Vermiform appendix

The vermiform appendix is also referred to as the vermix, the cecal appendix, or appendix. It is a tube that develops from embryos and the end of this tube connects to the cecum blindly. The cecum is defined as the structure of the colon that is much like a pouch. The location of the appendix is close to the connection of the large intestine and the small intestine. In Latin, the term "vermiform" means worm-shaped. Although the appendix ranges from a length of two centimeters to twenty centimeters, the average length is ten centimeters. The appendix usually has a diameter between seven and eight milliemeters. Historically, the largest appendix that has ever been removed from someone was twenty-six centimeters long and came out of a patient in Zagreb, Croatia. Most of the time, the vermiform appendix is located on the right side of the abdomen in the lower quadrant. In rare cases, however, it can be located on the lower left side of the abdomen and represents a condition called situs inversus.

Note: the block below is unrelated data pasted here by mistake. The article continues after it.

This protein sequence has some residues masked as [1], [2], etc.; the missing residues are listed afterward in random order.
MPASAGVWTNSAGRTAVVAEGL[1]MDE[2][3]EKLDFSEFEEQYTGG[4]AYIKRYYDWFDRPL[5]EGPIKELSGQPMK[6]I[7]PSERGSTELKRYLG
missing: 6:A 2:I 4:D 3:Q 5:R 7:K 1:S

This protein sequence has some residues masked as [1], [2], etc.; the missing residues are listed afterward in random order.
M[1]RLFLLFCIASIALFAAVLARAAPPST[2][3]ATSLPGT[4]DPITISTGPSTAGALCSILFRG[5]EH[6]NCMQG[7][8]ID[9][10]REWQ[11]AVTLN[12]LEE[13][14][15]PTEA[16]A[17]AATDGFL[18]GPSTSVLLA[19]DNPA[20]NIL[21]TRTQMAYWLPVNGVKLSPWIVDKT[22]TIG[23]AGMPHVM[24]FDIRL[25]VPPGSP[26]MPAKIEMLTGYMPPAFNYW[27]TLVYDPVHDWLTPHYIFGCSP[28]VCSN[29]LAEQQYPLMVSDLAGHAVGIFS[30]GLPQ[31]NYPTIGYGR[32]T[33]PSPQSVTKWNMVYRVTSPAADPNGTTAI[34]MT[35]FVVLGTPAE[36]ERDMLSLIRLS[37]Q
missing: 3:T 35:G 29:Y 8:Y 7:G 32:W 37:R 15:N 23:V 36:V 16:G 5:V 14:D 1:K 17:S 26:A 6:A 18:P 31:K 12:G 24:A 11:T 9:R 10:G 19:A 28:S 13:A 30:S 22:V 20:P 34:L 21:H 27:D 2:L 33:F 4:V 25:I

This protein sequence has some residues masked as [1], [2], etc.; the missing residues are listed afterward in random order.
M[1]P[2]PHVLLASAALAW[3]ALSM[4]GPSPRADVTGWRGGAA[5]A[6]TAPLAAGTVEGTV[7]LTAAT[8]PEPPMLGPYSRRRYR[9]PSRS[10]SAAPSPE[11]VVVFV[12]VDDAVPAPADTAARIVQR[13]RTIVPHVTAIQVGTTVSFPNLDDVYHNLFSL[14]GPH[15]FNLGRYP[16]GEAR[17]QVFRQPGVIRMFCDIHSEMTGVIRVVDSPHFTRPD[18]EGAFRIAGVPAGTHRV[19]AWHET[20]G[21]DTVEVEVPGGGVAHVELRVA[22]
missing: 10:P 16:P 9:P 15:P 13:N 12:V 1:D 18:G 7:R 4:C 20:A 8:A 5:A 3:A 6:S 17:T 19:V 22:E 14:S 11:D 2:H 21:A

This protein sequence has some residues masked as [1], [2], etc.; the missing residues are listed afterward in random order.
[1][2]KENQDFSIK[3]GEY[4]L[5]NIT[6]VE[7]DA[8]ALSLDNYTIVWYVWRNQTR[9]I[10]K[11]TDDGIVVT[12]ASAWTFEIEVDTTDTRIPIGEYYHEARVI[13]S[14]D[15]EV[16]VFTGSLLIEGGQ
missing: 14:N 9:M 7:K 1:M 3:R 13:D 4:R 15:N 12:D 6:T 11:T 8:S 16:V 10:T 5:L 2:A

Written and medically reviewed by the Healthline Editorial Team
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In Depth: Vermiform appendix

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